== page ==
Every night—and every day—we find ourselves dreaming. Some dreams are inspiring; others may be distraught with anxieties. While modern science has given us clues to interpret how brain activity is intertwined with the dreams we have while asleep, they remain undeniably mysterious. The inexplicable nature of these fantastical worlds has lead many cultures to regard dreams as messages from spirits and gods.
Many ancient indigenous groups—from the Aztec to Aborigine and Native American—have created talismans to provide good dreams. The present form of the dream catcher is probably most strongly inspired by the Ojibwe, whose culture was strongly influenced by dreams and their encoded messages.
Within a ring of flexible wood, they braided a "spider's web" from tendons and intestinal cords, often adorned with pearls, feathers, hair, or other "magical" objects. Tradition holds that dream catchers block evil demons and visions, while the good dreams can be received through the hole in the center. These tribes treat dream catchers reverently, solemnly consecrating them before placing them near to where they sleep.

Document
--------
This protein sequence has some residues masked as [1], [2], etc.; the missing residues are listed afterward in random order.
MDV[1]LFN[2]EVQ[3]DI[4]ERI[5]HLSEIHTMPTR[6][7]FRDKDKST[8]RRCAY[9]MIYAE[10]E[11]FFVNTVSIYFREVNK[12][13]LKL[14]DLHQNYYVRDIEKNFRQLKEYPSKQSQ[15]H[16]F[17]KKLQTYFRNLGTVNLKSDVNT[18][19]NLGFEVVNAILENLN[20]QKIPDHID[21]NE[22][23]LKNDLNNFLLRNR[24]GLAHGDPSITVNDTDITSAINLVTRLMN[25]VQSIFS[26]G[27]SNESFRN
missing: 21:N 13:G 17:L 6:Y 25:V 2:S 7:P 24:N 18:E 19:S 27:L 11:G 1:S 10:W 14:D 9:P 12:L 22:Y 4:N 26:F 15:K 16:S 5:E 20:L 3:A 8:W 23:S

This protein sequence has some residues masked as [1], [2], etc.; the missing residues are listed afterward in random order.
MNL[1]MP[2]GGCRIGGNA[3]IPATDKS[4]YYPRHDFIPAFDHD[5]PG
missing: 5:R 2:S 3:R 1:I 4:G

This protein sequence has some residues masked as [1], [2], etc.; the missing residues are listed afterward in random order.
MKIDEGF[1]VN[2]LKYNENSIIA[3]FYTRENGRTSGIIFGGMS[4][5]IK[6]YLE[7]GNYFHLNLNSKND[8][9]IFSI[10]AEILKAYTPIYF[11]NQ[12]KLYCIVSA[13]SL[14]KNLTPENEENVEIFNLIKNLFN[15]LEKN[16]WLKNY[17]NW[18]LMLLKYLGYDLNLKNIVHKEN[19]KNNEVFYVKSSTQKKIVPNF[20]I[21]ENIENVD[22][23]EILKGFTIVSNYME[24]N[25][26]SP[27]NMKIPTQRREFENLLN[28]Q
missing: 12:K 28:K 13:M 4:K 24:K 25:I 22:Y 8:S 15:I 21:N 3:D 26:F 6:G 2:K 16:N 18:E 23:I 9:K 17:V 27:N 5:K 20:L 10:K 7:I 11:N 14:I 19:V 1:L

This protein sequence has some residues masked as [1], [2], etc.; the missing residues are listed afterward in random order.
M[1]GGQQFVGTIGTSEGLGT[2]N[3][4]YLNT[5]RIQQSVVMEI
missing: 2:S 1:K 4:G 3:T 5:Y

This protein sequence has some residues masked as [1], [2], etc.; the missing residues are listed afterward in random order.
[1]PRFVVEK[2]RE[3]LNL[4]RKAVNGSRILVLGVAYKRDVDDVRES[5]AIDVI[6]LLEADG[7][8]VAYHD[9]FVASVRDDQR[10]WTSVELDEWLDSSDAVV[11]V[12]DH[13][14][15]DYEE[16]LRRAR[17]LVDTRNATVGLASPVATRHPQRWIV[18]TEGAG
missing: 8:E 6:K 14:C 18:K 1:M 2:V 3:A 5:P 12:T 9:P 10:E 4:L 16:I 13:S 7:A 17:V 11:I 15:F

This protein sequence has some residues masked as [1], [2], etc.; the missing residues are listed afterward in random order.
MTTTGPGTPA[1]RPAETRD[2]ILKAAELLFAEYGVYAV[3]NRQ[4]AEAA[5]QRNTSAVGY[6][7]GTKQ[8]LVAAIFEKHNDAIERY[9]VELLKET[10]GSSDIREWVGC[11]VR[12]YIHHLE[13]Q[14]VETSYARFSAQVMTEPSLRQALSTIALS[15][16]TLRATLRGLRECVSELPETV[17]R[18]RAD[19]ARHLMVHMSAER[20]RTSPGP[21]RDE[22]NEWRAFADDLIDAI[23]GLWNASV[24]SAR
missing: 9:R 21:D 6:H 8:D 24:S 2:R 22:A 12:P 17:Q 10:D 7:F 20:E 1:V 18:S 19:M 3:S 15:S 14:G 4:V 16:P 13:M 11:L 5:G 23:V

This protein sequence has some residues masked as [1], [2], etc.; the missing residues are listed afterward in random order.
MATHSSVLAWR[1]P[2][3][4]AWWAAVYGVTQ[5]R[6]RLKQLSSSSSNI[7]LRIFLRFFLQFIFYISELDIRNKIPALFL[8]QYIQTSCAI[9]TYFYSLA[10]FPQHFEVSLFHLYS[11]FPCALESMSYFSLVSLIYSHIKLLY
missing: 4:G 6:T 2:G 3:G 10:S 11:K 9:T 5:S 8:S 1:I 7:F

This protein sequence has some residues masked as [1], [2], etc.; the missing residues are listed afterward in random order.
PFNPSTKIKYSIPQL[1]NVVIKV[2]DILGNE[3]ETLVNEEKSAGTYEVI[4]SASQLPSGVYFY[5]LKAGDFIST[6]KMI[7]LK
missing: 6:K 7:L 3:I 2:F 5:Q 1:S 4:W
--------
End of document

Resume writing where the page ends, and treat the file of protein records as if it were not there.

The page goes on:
In the 1960s and 70s, dream catchers also became popular among Western cultures. Many people today own these magnificent, handmade and beautifully decorated charms. Even the German national soccer team harnessed the powers of a giant dreamcatcher at their hotel during the 2014 World Cup.
Whether you follow Indigenous traditions, you’re an athlete, a mom, a dad, a busy professional in today’s connected world—like the age-old dreamcatcher, Technogel mattresses and pillows are made to support comfortable, sound sleep.
What bedtime rituals do you have that help you sleep peacefully and wake up inspired to achieve your dreams?